Despite all the guffaws and snickers directed at Ed Wood, there remains some Producer-Directors much more deserving of any denigrating epithet one can muster. One such director is Al Adamson.
Ed Wood’s films are goofy but Adamson’s films are downright deranged. For the amateur bad-movie watcher, they could result in personal injury. They challenge the very concept of narrative structure in a manner which could afflict Jean-Luc Godard with a massive priapic condition.
Al Adamson’s movies do more than challenge your notion of film, they make you question why Edison bothered inventing that form of entertainment in the first place.
Psycho-a-go-go, Dracula vs Frankenstein, Satan’s Sadists are all borderline crazy but it’s Horror of the Blood Monsters (also released as Vampire Men of the Lost Planet or Space Mission to the Lost Planet) that really takes the golden straitjacket home.
Here’s the plot in a nutshell: An outbreak of violent vampirism has broken down in dimly lit areas of Earth.
The source of that contamination has been identified. It is a small distant planet which is worthy of note for two reasons:
The first reason is that their sun ‘s radiation produces odd monochromatic hues in the atmosphere of the planet. This effect is brought to you in the film via the magic of Spectrum X.
Spectrum X was simply using black and white footage and printing it monochromatically.
It’s really useful for working footage of an older black and white movie into your new color film.
The second thing that’s worthy of note about that planet is that their humanoid inhabitants are still in the cave-dweller stage of their development.
And afflicted as they are with the vampire plague, this can only mean one thing: Vampire Cavemen.
Or more precisely, Saber-toothed Vampire Cavemen.
The bulk of Horror of the Blood Monsters comes from a 1956 Philipino caveman/horror film called or Kahariang Bato or Tagani. Spectrum-X and the whole hokum about the atmosphere of the planet was an excuse to recycle the 14 year old Philipino footage into the new film.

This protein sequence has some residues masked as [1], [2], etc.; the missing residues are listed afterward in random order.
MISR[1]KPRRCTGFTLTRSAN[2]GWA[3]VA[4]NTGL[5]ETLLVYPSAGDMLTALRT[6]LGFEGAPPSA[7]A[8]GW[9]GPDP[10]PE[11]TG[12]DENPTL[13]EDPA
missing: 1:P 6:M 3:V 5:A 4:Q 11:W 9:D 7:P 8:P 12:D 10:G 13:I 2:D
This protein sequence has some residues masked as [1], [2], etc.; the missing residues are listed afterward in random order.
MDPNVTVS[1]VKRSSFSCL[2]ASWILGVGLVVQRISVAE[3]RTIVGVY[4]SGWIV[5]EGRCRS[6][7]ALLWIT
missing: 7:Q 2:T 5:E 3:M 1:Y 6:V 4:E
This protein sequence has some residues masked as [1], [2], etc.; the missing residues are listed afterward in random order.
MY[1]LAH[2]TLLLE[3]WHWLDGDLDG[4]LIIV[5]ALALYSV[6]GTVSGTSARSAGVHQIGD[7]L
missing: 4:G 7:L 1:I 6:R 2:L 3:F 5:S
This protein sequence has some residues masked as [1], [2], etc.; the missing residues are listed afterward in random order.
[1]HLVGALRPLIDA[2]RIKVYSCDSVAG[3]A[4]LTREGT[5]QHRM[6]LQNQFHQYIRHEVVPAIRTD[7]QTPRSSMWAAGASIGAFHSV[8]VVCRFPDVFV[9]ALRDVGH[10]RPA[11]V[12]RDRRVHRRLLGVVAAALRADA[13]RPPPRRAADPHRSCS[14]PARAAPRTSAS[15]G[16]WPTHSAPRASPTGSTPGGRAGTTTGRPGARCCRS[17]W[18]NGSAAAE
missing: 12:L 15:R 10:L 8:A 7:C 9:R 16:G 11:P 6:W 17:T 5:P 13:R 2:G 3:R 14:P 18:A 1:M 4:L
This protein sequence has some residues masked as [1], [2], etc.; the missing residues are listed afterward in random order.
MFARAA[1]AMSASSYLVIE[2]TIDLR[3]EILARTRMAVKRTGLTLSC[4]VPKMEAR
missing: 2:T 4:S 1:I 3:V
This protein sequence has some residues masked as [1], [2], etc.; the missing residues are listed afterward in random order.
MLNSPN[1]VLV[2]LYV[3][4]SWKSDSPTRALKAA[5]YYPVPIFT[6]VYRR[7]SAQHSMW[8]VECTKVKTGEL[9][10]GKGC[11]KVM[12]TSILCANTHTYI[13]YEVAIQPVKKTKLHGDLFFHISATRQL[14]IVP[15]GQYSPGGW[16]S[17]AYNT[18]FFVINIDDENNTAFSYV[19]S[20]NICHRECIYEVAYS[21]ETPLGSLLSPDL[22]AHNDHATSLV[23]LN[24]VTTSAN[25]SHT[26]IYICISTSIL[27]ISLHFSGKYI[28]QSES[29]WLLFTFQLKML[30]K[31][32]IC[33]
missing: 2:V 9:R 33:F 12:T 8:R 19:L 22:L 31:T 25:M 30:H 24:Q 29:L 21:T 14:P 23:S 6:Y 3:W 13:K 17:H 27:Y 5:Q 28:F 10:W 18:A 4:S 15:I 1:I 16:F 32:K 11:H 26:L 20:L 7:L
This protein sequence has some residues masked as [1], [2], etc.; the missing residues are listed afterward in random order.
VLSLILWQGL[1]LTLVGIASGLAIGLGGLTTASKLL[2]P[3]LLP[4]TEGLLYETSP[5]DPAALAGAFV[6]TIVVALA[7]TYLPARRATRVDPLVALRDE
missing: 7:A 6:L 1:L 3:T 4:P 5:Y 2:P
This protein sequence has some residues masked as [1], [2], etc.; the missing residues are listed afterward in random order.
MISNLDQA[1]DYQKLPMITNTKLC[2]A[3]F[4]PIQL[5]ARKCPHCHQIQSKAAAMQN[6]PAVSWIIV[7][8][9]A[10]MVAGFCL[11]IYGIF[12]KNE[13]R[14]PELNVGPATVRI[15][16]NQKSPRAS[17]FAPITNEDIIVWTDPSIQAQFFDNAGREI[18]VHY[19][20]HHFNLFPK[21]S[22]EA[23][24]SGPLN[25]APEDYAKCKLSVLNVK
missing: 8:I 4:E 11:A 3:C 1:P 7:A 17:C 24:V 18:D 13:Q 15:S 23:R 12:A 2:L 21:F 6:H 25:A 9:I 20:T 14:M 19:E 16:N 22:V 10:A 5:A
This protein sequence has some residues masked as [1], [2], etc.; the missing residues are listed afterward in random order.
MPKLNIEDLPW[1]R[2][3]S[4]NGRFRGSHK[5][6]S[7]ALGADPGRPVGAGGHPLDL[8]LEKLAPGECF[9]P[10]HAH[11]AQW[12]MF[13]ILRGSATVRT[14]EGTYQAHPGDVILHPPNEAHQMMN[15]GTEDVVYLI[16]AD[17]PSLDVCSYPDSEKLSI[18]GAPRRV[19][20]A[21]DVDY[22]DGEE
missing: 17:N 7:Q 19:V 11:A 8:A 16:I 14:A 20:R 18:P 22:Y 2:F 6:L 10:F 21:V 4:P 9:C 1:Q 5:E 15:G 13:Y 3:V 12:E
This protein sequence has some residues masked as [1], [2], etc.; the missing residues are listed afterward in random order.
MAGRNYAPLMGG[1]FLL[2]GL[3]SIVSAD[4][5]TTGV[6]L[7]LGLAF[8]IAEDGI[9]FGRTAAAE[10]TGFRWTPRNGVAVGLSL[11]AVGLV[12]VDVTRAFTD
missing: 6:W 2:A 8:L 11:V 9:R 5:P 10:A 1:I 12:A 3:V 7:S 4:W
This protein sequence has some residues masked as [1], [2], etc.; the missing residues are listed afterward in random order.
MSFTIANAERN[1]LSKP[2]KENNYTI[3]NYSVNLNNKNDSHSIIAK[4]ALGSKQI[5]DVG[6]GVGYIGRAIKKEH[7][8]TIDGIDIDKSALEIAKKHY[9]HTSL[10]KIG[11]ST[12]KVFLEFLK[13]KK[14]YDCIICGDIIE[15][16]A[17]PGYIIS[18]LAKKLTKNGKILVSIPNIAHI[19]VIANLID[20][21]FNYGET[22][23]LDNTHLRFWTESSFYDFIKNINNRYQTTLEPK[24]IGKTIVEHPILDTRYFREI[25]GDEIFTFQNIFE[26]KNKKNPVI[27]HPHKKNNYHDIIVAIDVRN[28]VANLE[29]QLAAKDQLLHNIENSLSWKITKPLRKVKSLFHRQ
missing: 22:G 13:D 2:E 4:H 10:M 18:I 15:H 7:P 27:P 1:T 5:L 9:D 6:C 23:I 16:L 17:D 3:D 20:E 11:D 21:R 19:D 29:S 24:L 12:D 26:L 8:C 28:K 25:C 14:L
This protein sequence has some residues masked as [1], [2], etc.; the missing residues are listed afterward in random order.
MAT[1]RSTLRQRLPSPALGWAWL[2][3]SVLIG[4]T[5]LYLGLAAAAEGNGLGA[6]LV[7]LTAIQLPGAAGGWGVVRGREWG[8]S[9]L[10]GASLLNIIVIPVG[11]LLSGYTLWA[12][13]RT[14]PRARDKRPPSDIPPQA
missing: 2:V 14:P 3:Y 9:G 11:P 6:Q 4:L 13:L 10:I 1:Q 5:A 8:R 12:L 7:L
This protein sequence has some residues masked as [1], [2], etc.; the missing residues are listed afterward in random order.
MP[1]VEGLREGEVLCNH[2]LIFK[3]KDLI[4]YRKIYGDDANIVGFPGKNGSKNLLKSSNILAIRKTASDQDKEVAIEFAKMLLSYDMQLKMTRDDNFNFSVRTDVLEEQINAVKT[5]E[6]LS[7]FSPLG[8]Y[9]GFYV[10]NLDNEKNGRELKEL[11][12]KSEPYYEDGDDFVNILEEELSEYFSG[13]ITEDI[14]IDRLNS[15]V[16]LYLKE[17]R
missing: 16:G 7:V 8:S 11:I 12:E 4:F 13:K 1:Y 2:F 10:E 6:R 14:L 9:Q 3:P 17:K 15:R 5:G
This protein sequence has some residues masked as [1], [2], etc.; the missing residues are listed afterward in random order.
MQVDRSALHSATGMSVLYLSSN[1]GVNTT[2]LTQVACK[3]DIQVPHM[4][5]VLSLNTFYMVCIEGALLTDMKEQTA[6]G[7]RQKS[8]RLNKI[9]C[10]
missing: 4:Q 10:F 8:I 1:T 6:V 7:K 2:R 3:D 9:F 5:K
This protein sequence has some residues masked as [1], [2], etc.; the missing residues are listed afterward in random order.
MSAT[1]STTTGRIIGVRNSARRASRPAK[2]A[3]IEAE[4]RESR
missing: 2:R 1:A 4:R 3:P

The space travel scenes come from the sci-fi cheapie Wizard of Mars and they’ve even thrown in the same damn “crocodile vs lizard” footage from the 1941 One Million Years B.C. used in countless films including Robot Monster.
As if all of this wasn’t whacked enough, they’ve hired “Brother Theodore” to narrate. For those unfamiliar with the New-York art scene, Brother Theodore Gotlieb is a philosopher and podiatrist who became a regular fixture on Late Night with David Letterman with is patented brand of insane ranting.
And, of course, the crowning touch is the casting of John Carradine in the scenes meant to tie all this together. Carradine is the patriarch of a legendary acting dynasty and an accomplished actor but, from the late 50s on, one should be weary of any film that gives him top billing.
The resulting unholy mixture has been taking viewers off guard for decades- especially since the mid-eighties when the movie started showing up on late night television where it used the lateness of the hour to escape the attention of a sober, coherent audience.
But now, thanks to the magic of YouTube, you don’t have to wait until 3am to get your brains scrambled. Trust me, no matter what time of the day you watch this you’ll feel it’s 3am and that you’re running the kind nasty fever that has you conversing with distant ancestors.
Pain Level: 9/10
Quality of Pain: Like a hickey from a really really primitive person.
Painjoyment™ Level: Very high.
[Note: In more recent years, Adamson’s oeuvre has been eclipsed with the odd B-movie way in which he died. In 1995, his body was found under his newly renovated hot tub. The contractor who did the renovation work is currently serving a 25 year sentence for the murder. The Cinémasochist prefers to remember the man for is work.]